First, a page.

There is an emotional goal of communication you are attempting to achieve in the reader by writing down words.

If you learn to do this for yourself, you can also apply the trick to any story you pick up or absorb through any means; look for the ending, the panache of “I am complete!” within the progression of the words and doings of the main character or group of characters.

Once you have focused your mind on the main movers, and cast your heart-energy forward into the future, towards the ending and coalescence of the emotion conveyed within the work, ask yourself:

“Up or down?”

Is that eventual, tentative emotional conveyance moving your internal energy up and out, or is your energy moving down and in?

If your internal substructures of energy and soul move in and down, your body and mind are telling you to retreat, to hunker in and protect yourself from harm. If your energy moves out and up, expanding towards the verge of your skin and possibly even extending towards the outer world, beyond the boundary of your physical being, then your body and mind are saying, “Yes, I can grow, I can relax; I am safe.”

Now, that is the four-second test, and here is how you evaluate your results.

If you are looking into your own writing, at a particular story, and your energy moves down and inwards, you are flinching in preparation for kickback from potential readers because you know in your heart that you are deliberately hurting people, and you’re preparing for a fight.

If, when you look into your main characters and cast your heart forward to the emotional end, your energy moves up and outwards, you are sharing your true inner self with genuine, human desire for connection and communication.

I’ll give you half a guess which response indicates abusive writing, and the half-guess doesn’t count.

You’re reading Victor Poole, and today in my current novel, a former prostitute is facing demons with a murderer. There is chocolate involved, as well as doctored identification documents.

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Why Breathing Is A Better Strategy Than Panicking

mountains

Here is a sketch from me looking at landscapes.

I’m working on expanding my word choice for the current series I’m developing. I’m okay with my general word palette being pretty consistent over the course of one series. My touchstone metaphors and described behaviors are fairly consistent within the universe of each individual series, but I am feeling gun-shy about repeating particular verbs too often.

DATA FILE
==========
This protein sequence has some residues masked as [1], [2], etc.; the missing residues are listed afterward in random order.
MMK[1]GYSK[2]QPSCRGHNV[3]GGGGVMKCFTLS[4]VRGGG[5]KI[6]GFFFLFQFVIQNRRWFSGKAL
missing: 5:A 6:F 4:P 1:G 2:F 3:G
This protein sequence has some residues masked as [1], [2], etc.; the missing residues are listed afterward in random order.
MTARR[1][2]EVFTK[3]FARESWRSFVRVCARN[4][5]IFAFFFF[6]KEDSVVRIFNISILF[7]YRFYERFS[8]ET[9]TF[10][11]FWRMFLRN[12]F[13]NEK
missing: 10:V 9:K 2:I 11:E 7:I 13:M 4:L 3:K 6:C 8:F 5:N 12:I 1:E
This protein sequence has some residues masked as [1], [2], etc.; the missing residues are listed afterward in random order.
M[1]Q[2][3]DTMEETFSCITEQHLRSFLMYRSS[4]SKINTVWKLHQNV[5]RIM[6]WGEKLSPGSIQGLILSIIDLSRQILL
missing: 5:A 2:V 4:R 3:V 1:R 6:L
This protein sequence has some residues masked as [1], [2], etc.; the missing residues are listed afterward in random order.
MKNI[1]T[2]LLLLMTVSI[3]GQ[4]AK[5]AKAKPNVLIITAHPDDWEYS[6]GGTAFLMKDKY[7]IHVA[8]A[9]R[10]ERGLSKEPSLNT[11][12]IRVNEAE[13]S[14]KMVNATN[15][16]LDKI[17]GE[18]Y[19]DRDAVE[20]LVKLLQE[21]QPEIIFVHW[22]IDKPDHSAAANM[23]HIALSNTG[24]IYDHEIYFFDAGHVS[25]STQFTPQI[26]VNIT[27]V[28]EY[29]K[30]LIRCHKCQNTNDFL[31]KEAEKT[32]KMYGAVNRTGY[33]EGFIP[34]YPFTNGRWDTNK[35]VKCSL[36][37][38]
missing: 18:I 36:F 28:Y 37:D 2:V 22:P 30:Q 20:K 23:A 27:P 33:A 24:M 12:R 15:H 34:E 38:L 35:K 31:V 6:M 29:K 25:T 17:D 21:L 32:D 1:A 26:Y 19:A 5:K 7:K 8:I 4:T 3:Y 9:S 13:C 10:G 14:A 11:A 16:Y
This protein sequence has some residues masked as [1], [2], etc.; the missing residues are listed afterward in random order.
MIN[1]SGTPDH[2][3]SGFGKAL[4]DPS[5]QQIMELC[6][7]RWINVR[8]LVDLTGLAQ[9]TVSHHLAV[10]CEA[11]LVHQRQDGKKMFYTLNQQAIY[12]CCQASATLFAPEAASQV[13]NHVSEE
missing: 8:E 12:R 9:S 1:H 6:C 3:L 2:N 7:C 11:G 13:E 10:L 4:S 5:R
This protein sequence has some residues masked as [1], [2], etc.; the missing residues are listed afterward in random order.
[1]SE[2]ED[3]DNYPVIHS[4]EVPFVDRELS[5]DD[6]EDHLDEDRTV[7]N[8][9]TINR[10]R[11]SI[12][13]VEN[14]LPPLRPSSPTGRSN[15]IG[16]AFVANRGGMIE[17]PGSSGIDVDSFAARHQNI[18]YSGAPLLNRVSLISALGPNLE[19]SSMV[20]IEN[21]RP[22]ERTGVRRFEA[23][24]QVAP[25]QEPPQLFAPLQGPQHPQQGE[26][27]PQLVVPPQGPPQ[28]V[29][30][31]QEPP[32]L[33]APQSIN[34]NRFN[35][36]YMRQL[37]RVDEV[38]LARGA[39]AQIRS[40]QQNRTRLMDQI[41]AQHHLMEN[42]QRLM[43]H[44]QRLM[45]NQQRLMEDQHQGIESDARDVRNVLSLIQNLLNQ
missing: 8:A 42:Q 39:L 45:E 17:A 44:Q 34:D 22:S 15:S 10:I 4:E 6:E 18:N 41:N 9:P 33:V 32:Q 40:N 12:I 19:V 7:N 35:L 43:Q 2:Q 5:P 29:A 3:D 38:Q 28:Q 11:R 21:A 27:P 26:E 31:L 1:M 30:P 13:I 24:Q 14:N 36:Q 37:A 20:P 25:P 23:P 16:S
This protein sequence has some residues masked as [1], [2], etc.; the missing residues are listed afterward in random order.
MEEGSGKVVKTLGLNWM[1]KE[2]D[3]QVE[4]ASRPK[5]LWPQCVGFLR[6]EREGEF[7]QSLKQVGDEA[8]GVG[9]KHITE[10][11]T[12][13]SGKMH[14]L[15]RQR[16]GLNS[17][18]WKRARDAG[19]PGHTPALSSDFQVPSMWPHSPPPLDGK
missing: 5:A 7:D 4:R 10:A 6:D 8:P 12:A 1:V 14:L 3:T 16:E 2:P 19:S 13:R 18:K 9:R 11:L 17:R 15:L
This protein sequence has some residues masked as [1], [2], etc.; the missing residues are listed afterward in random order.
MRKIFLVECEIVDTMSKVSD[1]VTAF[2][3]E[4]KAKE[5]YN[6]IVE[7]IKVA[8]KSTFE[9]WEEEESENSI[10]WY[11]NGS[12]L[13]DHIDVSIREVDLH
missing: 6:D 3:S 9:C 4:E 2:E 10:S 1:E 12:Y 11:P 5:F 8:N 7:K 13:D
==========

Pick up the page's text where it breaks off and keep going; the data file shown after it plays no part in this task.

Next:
How Many Times Should A Character [verb], For Example?

On the other hand, I really don’t like it when writers stretch so far beyond the point of casual readability that you feel as if they’re sitting with a thesaurus and making esoteric word choices just to keep from repeating any one word more than twice. I don’t like that either. So there’s a balance I want to achieve.

I’ve been thinking about the time when I, a dancer, was going to my local studio all the time. It was frustrating because one of my important classes got canceled right through the summer that I had the most time to practice, so I got behind on classical training catch-up, and had to practice on my own, which is still good, but not nearly so useful as having a teacher on hand to correct arm placement and all that.

I’m Also Agonizing Over Comma Styles Lately

I was reading a story today where the author made a premise and then jolted into a flashback as a casual way to sneak out of any action happening in the present moment.

I didn’t like that. I thought that author was behaving like a dastardly and sleazy skunk. I’d rather the author gave the premise and then followed through on it, and didn’t squeeze two or three stories into the umbrella of a lie (the lie being, in this case, that all the narrative fits under the original premise). (Because it didn’t! No action happened at all under the original premise! Booooo!)

I think, based on my own experiences, that authors often avoid making action and significant change, and often backtrack and dither. Here’s an example of that:

BAD Writing

Silas pulled out the can of shotgun shells and sorted through for the one he wanted. Today was the day he was going to hunt after that big doe, the floppy black one with big haunches and vicious red eyes.

(Here’s where that sneaky, avoidant backtracking normally comes into play.)